Mk 12,13-17

Stand in God’s presence. God is present here and now, looking upon you with love.

Ask for the Grace: I will beg God our Lord that all my intentions and actions may be directed purely to the praise and service of His Divine Majesty

Fixing a place, a picture for meditation:  Jesus is in Jerusalem. Pharisees come to him and ask questions. Listen, look at the people in this scene, maybe you are also present there.

Ask for the fruit of meditation: that I would follow God’s greater glory in my life



The Pharisees ask Jesus a provocative question: << Is it lawful to pay the census tax to Cesear or not? Should we pay or should we not pay?>> Jesus at the beginning answers with the question: << Why are you testing me? >>

Consider why the Pharisees asked this question, what did they want to get? What do you feel hearing this conversation?

What questions do you ask people, why, what is your motivation when talking to others? What questions do you ask God? What do they cause in you? Why are they important to you?

 2. State law and God’s law.

Jesus answers the Pharisees when he says: Give Caesar what belongs to Caesar and God what belongs to God. So, he talks about respecting the law created by people and respecting God’s law. One can say that Jesus says: be honest, do your best, obey the rules. The difference between God’s law and human law is fundamental: God’s law comes first, it is supra-state and the moral attitude of man and it is based primarily on God’s law. Ideally, the law created by people would be in accordance with God’s law. This is often not the case: for example, in the case of defending unborn children. It seems that man likes to interpret the rules in his own way, convenient for himself, stretch the law, both state and God’s. If I’m comfortable explaining why I don’t pay taxes, what I’m saying about others is not talking about how to hide some difficult truth, it’s not a lie … We often explain to ourselves that it is not a lie or a lesser evil. However, it is not about choosing the major or lesser evil but we should choose goods. So, if you undertake something, or do not undertake, speak or you are silent, the motivation should be to look for the greater good.

Look how you obey human and God’s laws. What is your honesty in complying with them? How are you looking for a greater good?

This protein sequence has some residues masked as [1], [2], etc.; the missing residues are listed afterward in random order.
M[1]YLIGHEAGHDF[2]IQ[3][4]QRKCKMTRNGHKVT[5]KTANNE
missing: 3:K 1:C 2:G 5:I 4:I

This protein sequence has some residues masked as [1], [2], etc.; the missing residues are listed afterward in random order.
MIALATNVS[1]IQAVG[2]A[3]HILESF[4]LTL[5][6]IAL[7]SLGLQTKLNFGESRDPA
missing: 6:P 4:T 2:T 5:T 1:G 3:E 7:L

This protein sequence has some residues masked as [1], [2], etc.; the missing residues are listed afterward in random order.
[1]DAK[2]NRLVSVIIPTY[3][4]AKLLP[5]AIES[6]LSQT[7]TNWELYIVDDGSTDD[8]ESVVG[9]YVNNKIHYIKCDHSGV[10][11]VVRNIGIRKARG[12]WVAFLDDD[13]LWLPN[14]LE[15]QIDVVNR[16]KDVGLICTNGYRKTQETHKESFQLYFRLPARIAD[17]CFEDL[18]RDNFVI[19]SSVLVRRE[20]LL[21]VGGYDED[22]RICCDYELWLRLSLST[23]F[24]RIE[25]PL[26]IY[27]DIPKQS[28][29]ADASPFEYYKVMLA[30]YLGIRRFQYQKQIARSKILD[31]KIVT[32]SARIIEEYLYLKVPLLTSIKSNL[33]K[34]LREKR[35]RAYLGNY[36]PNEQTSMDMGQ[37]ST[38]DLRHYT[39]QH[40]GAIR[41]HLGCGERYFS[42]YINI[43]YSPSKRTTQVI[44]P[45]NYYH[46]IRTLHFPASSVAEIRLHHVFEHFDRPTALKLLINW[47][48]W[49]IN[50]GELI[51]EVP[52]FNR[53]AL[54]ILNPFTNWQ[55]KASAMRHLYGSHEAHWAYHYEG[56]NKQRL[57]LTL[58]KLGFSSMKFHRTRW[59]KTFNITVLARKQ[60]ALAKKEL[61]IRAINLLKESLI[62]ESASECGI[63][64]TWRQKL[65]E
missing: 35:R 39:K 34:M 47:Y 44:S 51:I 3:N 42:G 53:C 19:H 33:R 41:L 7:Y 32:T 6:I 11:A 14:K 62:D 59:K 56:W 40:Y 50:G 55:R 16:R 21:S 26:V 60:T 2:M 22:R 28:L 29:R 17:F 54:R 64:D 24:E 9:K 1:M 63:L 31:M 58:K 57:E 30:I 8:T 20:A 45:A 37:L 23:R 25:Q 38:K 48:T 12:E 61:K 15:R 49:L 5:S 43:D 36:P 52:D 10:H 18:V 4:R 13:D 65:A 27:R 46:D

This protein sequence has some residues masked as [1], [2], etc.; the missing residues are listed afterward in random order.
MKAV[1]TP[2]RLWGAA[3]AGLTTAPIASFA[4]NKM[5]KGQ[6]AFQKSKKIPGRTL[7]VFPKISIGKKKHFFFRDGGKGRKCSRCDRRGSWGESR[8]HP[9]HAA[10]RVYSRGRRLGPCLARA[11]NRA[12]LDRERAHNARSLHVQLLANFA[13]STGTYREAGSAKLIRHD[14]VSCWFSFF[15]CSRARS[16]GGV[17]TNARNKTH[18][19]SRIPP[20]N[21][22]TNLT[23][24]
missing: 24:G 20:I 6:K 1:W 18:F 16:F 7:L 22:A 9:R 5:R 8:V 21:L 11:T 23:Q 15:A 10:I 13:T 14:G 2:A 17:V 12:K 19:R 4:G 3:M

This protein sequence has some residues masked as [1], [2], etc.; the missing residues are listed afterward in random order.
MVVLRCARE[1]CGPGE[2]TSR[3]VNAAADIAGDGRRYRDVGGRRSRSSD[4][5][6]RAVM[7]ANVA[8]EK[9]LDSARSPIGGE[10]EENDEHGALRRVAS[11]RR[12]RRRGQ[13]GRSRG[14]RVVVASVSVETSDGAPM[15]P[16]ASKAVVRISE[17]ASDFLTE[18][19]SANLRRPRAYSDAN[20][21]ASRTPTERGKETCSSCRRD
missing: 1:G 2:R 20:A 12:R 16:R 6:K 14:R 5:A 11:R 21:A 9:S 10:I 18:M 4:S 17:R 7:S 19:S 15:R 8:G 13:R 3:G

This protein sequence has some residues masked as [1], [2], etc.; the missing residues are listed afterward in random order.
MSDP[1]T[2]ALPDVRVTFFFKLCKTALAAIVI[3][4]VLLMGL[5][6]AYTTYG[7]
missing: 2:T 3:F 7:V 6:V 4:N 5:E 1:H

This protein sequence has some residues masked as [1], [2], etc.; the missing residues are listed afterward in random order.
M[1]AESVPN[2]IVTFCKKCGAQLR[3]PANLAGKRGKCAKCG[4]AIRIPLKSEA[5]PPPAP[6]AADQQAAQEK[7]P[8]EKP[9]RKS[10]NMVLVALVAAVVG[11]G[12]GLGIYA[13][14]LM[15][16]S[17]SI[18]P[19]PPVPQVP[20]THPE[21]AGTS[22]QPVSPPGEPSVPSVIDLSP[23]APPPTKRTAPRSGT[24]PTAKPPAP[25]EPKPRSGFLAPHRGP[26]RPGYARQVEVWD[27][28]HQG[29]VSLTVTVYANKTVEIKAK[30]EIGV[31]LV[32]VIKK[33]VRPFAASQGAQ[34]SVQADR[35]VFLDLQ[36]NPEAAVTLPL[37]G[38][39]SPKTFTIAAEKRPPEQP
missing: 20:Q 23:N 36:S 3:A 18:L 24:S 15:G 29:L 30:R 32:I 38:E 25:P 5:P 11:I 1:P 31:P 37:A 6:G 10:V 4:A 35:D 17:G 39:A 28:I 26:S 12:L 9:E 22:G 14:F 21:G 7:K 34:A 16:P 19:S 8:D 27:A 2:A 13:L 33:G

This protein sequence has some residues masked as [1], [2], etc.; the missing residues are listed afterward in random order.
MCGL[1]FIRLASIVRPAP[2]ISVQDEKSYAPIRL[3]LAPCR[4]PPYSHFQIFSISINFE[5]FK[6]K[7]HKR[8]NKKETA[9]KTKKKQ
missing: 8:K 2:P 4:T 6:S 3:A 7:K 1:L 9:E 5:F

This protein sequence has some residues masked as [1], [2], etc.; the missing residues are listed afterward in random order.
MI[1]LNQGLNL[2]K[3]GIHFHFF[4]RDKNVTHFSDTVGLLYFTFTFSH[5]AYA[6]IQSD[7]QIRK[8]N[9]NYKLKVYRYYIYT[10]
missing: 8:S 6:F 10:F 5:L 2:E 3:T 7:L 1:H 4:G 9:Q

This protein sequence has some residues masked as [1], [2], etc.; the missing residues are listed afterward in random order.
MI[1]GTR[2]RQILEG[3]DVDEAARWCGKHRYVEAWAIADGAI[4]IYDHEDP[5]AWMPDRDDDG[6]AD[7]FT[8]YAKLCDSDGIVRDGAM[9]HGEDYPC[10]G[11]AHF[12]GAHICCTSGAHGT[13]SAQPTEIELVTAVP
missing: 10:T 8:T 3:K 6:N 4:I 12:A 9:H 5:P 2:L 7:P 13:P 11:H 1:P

3. … from nonspiritual to spiritual life ….

Our internal awareness, thanks to which we notice and get to know our thoughts, our moves, feelings is very important for our lives, it enables conscious shaping of our behavior. If it additionally affects our lives of faith and seeking God’s will (that is, how I find God in my life) we can talk about spiritual awareness. Note what states it evokes in you, what feelings it raises when experiencing reality, individual events of the day, conversations, honesty before the law, contact with nature. Perhaps you feel joy, which is nonspiritual consolation, usually lasting quite a short time, because it is directly related to a specific situation. Searching for such joyful events is entirely up to us. If in this consolation we begin to feel God’s closeness, his love, and gratitude for the gift of creation, then we can talk about experiencing spiritual consolation (usually it lasts longer and is independent of our will). It is worth remembering that nonspiritual consolations may lead to spiritual consolation. (cf. Timothy M. Gallagher OMV, The Discernment of Spirits, chapter 3).

Search and find God’s presence in your life, in your everyday life.


Meditation: St Ignatius encourages in The Spiritual Exercises No. 2 … Because not so much knowledge, but internal feeling and the taste of things please and saturate the soul, that is, we stay where we feel interior movement … and nervously do not try to go on.


The final conversation: Spend a little time at the end, being with God, Jesus, the Holy Spirit….as you would with a good friend: sometimes talking, sometimes listening, sometimes being together in silence. Speak to God about your feelings. Remember that times when ‘nothing is happening’ can also be significant. When you’re ready, end your prayer by saying thank you or using words that are familiar, such as the Lord’s Prayer (Our Father)–whichever feels right and comfortable. (The Spiritual Exercises No.54)


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